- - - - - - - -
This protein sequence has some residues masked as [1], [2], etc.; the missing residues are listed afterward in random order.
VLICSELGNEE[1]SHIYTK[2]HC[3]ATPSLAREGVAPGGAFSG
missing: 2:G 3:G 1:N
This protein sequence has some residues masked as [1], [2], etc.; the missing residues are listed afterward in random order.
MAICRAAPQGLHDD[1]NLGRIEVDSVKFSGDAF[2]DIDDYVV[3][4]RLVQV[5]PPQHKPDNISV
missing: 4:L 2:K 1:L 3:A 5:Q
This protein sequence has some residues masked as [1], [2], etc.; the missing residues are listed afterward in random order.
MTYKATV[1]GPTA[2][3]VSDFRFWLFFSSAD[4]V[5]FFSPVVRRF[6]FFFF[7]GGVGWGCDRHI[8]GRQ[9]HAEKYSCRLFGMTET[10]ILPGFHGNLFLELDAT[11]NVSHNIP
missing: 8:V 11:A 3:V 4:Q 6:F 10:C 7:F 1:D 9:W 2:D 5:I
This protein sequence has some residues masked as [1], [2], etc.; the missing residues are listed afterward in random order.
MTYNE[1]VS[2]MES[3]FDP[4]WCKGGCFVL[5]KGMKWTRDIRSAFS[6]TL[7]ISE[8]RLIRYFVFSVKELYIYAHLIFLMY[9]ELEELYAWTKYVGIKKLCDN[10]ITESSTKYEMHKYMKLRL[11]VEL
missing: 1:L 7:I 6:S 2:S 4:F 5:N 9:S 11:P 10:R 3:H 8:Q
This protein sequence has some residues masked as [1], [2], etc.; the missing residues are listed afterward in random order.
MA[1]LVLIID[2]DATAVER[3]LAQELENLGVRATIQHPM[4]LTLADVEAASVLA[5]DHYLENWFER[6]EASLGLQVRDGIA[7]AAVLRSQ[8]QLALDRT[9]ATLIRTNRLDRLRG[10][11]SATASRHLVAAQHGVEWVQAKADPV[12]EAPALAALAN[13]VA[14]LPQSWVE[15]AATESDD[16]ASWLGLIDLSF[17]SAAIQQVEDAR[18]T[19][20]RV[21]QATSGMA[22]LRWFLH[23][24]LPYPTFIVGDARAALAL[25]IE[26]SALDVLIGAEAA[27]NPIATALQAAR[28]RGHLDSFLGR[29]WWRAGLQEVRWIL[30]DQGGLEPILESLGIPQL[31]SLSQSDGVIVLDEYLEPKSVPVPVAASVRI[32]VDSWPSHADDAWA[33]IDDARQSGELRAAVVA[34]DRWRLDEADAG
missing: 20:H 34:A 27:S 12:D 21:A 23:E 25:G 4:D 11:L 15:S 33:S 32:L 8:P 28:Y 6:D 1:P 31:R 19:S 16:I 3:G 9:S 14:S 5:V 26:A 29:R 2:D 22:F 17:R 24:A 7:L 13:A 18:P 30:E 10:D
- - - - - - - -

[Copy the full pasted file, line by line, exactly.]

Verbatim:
This protein sequence has some residues masked as [1], [2], etc.; the missing residues are listed afterward in random order.
VLICSELGNEE[1]SHIYTK[2]HC[3]ATPSLAREGVAPGGAFSG
missing: 2:G 3:G 1:N
This protein sequence has some residues masked as [1], [2], etc.; the missing residues are listed afterward in random order.
MAICRAAPQGLHDD[1]NLGRIEVDSVKFSGDAF[2]DIDDYVV[3][4]RLVQV[5]PPQHKPDNISV
missing: 4:L 2:K 1:L 3:A 5:Q
This protein sequence has some residues masked as [1], [2], etc.; the missing residues are listed afterward in random order.
MTYKATV[1]GPTA[2][3]VSDFRFWLFFSSAD[4]V[5]FFSPVVRRF[6]FFFF[7]GGVGWGCDRHI[8]GRQ[9]HAEKYSCRLFGMTET[10]ILPGFHGNLFLELDAT[11]NVSHNIP
missing: 8:V 11:A 3:V 4:Q 6:F 10:C 7:F 1:D 9:W 2:D 5:I
This protein sequence has some residues masked as [1], [2], etc.; the missing residues are listed afterward in random order.
MTYNE[1]VS[2]MES[3]FDP[4]WCKGGCFVL[5]KGMKWTRDIRSAFS[6]TL[7]ISE[8]RLIRYFVFSVKELYIYAHLIFLMY[9]ELEELYAWTKYVGIKKLCDN[10]ITESSTKYEMHKYMKLRL[11]VEL
missing: 1:L 7:I 6:S 2:S 4:F 5:N 9:S 11:P 10:R 3:H 8:Q
This protein sequence has some residues masked as [1], [2], etc.; the missing residues are listed afterward in random order.
MA[1]LVLIID[2]DATAVER[3]LAQELENLGVRATIQHPM[4]LTLADVEAASVLA[5]DHYLENWFER[6]EASLGLQVRDGIA[7]AAVLRSQ[8]QLALDRT[9]ATLIRTNRLDRLRG[10][11]SATASRHLVAAQHGVEWVQAKADPV[12]EAPALAALAN[13]VA[14]LPQSWVE[15]AATESDD[16]ASWLGLIDLSF[17]SAAIQQVEDAR[18]T[19][20]RV[21]QATSGMA[22]LRWFLH[23][24]LPYPTFIVGDARAALAL[25]IE[26]SALDVLIGAEAA[27]NPIATALQAAR[28]RGHLDSFLGR[29]WWRAGLQEVRWIL[30]DQGGLEPILESLGIPQL[31]SLSQSDGVIVLDEYLEPKSVPVPVAASVRI[32]VDSWPSHADDAWA[33]IDDARQSGELRAAVVA[34]DRWRLDEADAG
missing: 20:H 34:A 27:S 12:D 21:A 23:E 25:G 4:D 11:L 15:S 33:S 32:L 8:P 28:Y 6:D 1:P 31:R 19:S 16:I 3:G 9:S 14:S 5:V 26:A 29:R 2:D 22:F 17:R 24:A 7:L 13:A 18:P 30:E 10:D